Inform, energize and engage members about the effects of shortages on the profession and the state. Members need to understand that personnel shortages open the door to under-qualified providers, increase the caseload of existing SLPs, and result in a service gap for students with communication disorders. They should also understand how a loan forgiveness program could help address the shortage and be willing to help advocate for this type of legislation.
3. Work with a lobbyist and legislative staff to draft legislative language. Members and leaders lay the groundwork by articulating the issue, collecting data to support loan forgiveness legislation, informing and energizing members, and gathering stories and testimony about the impact of the shortage on students and families. Armed with that information, the association's lobbyist and legislative staff can begin to draft legislative language. This process works differently in every state, so make sure you understand your state's requirements.
4. Identify legislative supporters and opponents. The state association, lobbyist and members can help identify legislators who will champion the bill. Sometimes, legislators or their family and friends have been affected by a communication disorder and understand the need for competent service providers.
5. Consider working with other professional organizations if that would strengthen your position. Loan forgiveness is an issue with broad appeal. Other state professional organizations, such as special education directors, school board associations, and related professional associations such as occupational and physical therapy organizations, may be interested in joining the effort.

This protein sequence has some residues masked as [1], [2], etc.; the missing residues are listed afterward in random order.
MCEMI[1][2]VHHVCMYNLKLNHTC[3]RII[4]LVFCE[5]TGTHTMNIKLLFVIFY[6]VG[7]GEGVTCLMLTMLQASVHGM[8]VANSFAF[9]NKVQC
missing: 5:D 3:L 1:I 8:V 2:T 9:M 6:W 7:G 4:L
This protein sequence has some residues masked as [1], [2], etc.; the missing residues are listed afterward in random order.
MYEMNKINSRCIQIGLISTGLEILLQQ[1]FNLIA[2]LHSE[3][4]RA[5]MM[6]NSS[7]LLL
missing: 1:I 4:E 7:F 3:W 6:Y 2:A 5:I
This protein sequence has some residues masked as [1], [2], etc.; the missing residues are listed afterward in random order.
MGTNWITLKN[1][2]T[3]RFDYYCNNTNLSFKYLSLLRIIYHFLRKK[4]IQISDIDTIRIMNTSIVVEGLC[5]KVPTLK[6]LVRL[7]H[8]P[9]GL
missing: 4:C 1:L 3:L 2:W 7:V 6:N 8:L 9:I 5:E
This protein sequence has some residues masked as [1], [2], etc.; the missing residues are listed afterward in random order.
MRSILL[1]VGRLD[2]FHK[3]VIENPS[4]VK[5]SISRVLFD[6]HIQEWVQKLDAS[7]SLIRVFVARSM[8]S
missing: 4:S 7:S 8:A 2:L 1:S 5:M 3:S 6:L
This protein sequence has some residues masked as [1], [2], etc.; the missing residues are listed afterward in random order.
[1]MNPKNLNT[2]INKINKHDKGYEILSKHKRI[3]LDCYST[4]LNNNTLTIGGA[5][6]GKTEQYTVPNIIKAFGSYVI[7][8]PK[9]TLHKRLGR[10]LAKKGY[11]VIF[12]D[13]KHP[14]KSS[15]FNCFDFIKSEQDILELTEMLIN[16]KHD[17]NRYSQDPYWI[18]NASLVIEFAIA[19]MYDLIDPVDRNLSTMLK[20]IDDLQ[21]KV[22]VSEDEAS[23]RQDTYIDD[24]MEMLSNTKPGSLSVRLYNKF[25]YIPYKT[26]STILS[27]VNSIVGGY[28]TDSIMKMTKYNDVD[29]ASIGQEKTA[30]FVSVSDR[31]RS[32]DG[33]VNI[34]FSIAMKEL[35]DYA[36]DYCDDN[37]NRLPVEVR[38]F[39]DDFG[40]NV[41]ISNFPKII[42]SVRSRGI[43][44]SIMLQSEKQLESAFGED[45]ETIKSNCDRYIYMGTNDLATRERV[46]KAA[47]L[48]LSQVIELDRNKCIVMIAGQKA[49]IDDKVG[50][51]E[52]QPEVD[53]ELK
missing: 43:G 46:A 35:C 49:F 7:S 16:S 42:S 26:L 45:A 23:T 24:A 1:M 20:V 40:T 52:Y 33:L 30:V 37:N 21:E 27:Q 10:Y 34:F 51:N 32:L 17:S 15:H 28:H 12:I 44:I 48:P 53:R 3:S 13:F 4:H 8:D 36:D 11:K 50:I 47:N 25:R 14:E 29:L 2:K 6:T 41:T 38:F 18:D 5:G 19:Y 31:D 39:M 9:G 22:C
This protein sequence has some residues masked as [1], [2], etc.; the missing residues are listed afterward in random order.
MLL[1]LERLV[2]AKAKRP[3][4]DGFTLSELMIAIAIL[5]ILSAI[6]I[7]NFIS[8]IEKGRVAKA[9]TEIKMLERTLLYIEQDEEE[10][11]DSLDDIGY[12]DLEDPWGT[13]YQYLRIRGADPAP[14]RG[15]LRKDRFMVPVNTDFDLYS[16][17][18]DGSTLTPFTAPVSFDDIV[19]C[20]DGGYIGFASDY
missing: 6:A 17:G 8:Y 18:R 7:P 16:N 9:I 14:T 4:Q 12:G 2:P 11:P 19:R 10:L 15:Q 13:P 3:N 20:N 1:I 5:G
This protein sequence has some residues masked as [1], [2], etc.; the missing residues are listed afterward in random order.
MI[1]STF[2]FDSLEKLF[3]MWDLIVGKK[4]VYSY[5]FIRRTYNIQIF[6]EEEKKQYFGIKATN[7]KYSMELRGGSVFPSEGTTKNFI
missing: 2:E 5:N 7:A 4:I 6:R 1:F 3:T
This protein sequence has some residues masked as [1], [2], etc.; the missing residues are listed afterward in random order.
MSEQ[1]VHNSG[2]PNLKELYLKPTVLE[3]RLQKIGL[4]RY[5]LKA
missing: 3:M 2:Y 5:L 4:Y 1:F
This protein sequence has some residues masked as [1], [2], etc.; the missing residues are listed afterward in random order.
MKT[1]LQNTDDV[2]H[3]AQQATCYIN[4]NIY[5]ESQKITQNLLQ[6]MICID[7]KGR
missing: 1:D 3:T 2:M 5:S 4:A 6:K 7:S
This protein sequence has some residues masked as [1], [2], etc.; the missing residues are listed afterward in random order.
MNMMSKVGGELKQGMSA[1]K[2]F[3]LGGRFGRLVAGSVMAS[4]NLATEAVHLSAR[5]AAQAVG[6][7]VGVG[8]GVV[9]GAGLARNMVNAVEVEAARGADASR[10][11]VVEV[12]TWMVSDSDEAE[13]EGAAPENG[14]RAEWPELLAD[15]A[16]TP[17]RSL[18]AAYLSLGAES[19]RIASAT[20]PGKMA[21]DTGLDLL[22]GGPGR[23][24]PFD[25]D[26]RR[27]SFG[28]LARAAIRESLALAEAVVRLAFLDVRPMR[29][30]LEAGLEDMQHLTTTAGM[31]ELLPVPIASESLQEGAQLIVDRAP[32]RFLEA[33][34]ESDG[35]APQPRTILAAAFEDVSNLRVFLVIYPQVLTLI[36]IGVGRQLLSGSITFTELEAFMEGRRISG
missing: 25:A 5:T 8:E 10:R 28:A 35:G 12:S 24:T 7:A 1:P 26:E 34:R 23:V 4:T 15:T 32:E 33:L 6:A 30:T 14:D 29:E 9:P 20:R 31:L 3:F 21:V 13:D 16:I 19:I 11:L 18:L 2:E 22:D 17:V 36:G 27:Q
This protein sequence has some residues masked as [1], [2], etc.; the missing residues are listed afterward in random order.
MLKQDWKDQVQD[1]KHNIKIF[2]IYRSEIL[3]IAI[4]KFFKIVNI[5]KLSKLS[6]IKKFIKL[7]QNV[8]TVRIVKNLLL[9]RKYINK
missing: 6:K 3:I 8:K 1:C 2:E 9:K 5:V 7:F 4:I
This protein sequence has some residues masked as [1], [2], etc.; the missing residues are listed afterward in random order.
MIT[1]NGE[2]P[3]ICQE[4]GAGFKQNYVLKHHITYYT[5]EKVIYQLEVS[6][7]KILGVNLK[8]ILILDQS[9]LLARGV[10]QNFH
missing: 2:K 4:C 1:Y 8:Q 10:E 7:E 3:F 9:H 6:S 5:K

6. Ensure that grassroots advocates are informed, organized and ready to act. Identify members who will join the lobbying effort. Enhance your efforts with regular communication—texts, e-mail alerts, website updates—so that everyone has and conveys the same information. Students are critical in establishing the need for loan repayment for PhD faculty, and can be organized through communication and collaboration with local chapters of the National Student Speech Language Hearing Association.
7. Develop comments/talking points for advocates to use in their communication with legislators. Members can help develop talking points, gather personal stories, and create scripts for advocates. Give the legislators a flyer listing succinct points to remind them of the importance of loan forgiveness and to share with his or her staff.
8. Meet with legislators to garner support. Using the talking points and flyers, meet with legislators in their home districts to introduce the concept of loan forgiveness, and follow up with visits in the capitol during the legislative session.
9. Be persistent. As with any legislative effort, members need to be patient—yet persistent. If your bill is not successful the first time, don't give up! Be prepared to answer any questions and address your opponents' concerns before you introduce your bill again.
10. Be ready to compromise. As both Mississippi and Texas leaders learned, sometimes you have to accept less than what you asked for. Both states successfully advocated for loan forgiveness legislation, but the bills only authorize the programs—neither legislature appropriated any money to fund the initiative. The Mississippi and Texas associations recognize that funding the acts will be their next legislative challenge.
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September 2013
Volume 18, Issue 9